Robot 6

Quote of the day | 2010′s bestsellers and half-full glasses

“Fun fact! NINE of the TOP TEN graphic novels in 2010 were creator-owned books! Walking Dead, Kick-Ass and Scott Pilgrim among them.”

Savage Dragon cartoonist Erik Larsen, speaking the truth. Of course, the flip side of this is that NINE of the TOP TEN graphic novels in 2010 had major Hollywood properties to thank for much of their notoriety, Walking Dead, Kick-Ass, and Scott Pilgrim among them. (The tenth was a Superman book that got over with mass audiences largely on the strength of a fortuitous press comparison to Twilight.) I don’t mean to short-change the success of Robert Kirkman, Tony Moore, Charlie Adlard, Mark Millar, John Romita Jr., and Bryan Lee O’Malley, but proponents of creator ownership and creators’ rights probably ought not break out the MISSION ACCOMPLISHED banner just yet.

News From Our Partners

Comments

8 Comments

It’s a big bucket of win for those titles and creators. Yes, their comics were big sellers this past year because of their translation in other media, but that leads to the biggest reason to celebrate this tally. Those titles made the jump to a varying degree of critically and financially successful tv shows/movies. Creator-owned comic properties. I don’t see a down-side at all.

Sean T. Collins

January 10, 2011 at 4:09 pm

I’m not saying there’s a downside, I’m just saying that personally, I was a lot more excited over the past few years when The Walking Dead dominated the graphic-novel charts or defied all conventional wisdom by BUILDING sales on individual issues month after month simply because it was an awesome comic, not because there was a TV show.

Yeah, even though I didn’t keep up with The Walking Dead I always applauded it for doing well, but I kinda rolled my eyes the other day when I say a whole row of Walking Dead tpb in the bookstore. I hardly saw it at all before hand, but now that it has a tv show it deserves to be ordered more. Still, good on Robert Kirkman and the others on this list for their success.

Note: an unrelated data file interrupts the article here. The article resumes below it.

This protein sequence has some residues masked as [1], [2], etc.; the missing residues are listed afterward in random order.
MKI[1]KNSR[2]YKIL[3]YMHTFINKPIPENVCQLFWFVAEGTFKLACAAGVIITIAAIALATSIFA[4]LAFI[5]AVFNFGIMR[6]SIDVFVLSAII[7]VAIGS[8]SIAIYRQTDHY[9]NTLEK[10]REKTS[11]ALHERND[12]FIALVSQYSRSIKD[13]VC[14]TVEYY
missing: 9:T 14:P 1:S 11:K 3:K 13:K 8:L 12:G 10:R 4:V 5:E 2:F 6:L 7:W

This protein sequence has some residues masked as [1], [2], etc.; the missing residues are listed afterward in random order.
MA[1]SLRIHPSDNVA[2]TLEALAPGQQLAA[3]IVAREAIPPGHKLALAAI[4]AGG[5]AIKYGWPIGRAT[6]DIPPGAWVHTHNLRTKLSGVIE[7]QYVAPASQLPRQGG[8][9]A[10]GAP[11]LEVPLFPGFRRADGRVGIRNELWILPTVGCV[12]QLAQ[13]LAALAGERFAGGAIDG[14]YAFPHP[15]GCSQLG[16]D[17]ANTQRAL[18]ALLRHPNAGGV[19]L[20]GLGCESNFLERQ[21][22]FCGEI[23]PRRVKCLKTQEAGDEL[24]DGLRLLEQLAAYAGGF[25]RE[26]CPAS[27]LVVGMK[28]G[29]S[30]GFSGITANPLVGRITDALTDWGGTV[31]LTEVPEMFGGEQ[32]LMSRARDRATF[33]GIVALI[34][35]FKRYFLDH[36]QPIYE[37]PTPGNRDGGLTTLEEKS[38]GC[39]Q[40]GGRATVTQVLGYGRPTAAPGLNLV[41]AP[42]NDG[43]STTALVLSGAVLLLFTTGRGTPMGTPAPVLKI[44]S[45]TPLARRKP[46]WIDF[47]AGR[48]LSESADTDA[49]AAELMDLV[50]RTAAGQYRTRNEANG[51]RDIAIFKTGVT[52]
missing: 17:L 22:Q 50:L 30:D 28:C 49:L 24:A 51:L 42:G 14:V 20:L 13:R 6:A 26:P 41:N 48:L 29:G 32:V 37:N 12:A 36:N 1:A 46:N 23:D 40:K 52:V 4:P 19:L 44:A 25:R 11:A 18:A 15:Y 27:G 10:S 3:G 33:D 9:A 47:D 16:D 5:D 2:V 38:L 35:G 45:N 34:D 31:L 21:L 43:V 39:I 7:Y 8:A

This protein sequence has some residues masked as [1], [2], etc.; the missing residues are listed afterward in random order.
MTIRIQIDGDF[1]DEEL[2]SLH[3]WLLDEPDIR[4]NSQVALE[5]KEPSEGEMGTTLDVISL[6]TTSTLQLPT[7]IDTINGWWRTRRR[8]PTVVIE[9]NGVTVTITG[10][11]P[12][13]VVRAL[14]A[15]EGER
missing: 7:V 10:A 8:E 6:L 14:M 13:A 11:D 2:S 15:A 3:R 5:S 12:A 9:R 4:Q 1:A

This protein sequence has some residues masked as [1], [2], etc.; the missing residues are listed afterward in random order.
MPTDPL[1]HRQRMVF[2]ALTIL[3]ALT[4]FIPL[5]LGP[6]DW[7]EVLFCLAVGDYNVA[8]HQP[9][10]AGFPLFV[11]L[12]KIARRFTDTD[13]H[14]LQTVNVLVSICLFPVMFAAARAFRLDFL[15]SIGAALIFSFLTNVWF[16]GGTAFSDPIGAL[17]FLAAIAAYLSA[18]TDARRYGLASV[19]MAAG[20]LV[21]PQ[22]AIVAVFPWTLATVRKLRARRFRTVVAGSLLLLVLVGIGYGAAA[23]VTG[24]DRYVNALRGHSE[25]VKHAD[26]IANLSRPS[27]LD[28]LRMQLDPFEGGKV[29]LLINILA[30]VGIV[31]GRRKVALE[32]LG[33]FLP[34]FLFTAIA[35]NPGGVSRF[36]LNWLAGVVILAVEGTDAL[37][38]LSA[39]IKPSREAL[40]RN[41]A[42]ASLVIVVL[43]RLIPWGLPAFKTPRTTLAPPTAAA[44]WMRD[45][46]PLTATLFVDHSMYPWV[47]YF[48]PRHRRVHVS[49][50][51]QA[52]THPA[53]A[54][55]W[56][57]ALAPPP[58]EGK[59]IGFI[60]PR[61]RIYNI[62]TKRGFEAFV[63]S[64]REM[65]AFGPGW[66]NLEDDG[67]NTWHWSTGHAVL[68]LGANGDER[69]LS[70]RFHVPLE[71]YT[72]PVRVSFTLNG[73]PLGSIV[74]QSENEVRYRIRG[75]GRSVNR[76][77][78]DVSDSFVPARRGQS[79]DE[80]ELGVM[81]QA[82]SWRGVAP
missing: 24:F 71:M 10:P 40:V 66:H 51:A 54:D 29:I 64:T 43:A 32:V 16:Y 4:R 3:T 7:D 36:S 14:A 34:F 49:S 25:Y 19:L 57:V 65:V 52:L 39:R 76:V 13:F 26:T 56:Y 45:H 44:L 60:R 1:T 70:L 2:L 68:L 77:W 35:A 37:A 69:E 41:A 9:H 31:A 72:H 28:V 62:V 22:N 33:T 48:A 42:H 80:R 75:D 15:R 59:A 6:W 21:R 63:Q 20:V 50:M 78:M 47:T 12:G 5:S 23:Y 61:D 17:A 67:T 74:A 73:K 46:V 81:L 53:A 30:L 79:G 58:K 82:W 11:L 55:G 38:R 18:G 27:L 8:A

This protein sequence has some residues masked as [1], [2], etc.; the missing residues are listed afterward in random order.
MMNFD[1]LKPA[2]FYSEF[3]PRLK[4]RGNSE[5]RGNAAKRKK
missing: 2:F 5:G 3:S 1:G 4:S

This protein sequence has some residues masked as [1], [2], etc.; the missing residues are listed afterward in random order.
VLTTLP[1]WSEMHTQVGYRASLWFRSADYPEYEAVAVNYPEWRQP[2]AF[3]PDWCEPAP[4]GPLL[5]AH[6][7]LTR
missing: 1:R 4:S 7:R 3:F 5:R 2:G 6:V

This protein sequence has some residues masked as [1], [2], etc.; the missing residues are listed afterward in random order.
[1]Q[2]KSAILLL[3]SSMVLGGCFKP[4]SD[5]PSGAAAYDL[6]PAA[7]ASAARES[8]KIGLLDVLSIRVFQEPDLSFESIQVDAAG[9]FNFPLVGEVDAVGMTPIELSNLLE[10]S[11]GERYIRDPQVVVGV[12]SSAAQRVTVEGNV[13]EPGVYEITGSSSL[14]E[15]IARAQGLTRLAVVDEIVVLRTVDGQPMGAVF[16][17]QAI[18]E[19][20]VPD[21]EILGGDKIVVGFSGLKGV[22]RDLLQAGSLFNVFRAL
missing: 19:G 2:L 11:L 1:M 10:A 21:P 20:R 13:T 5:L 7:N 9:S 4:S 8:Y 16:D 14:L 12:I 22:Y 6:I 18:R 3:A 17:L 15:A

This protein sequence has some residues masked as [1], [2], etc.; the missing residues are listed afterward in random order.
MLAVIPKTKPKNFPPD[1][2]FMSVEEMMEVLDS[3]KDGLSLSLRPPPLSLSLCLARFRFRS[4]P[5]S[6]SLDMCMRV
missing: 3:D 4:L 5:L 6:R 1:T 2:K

Had to beat people over the head regarding the same rationale right here three days ago, pre-Larsen’s quote:

http://robot6.comicbookresources.com/2011/01/2010-the-results-are-in/#comments

Also consider that 8 of the top 10 spots were taken by volumes of the same two properties, which makes sense if someone is buying chapter 1 of a series and wants to read the rest as well.

If being a “major Hollywood property” were the major determinant of graphic novel success, where’s Iron Man? Where’s Red? Both did much, MUCH better at the box office than Kick-Ass or Scott Pilgrim did.

Where’s that “one must have” Iron Man graphic novel? Heck, I didn’t even SEE any volumes of RED in the bookstore.

Sean T. Collins

January 10, 2011 at 6:47 pm

A pretty good guide for when Hollywood properties will boost sales of the comics from which they are adapted goes like this:

1) The adaptation should be of a comic of finite length — either a standalone graphic novel or a short series in graphic-novel format.

2) The adaptation should be recognizably of a piece with the material from which it is adapted — the title, storyline, and tone should be pretty clearly similar or the same.

3) The adaptation should be of a property that the general audience isn’t already aware of as a comic — i.e. not something that’s obviously a comic-book superhero or humor franchise.

Add them all together and you’ve pretty much got the explanation for why movie/TV versions boosted sales for Hellboy, 300, Watchmen, Sin City, Ghost World, American Splendor, Scott Pilgrim, Kick-Ass, and The Walking Dead, while movie/TV versions almost never boost sales for the big-name Big Two superheroes. Now, there are exceptions, but they usually adhere to two of the three guidelines — eg. The Dark Knight is drawn from a famous comic-book property that has about a billion books to choose from, but DC was smart enough to position a finite number of titles as the go-to “source material” for the movie in terms of tone (and title!) if not a one-to-one plot correspondence (The Dark Knight Returns, Joker, Year One, Arkham Asylum).

So no, Iron Man doesn’t boost sales, because it’s obviously comic-booky and thus there’s no “oh, hey, I had no idea this sort of thing existed, I gotta go check this out” factor, and because there are a million Iron Man books to choose from and thus nothing gets the obvious boost. And no, Red didn’t boost sales, because the movie had so little to do with the look, tone, and plot of the comic. (I’d also imagine WildStorm’s woes made it hard for DC to get much marketing mojo behind it.)

@Jason Green – Joe H’s sarcasm answers your question. Iron Man is too distributed; there isn’t one single Iron Man produced property / (read: graphic novel) that every Joe Non-Comic-Reader would go to the shop to impulse buy after seeing the film. The funds instead get distributed when one person buys the latest issue of Iron Man, someone else buys an Avengers with Iron Man in it, and someone else buys 3 Iron Man back issues, and others buy some Iron Man action figures.

When you consider Kick Ass, Walking Dead and Scott Pilgrim, there much FEWER licensed properties (read: really only comic book trade paperbacks when you come down to it) for the consumer dollars to focus on, vs. a mainstream property like Iron Man.

Leave a Comment

 



Browse the Robot 6 Archives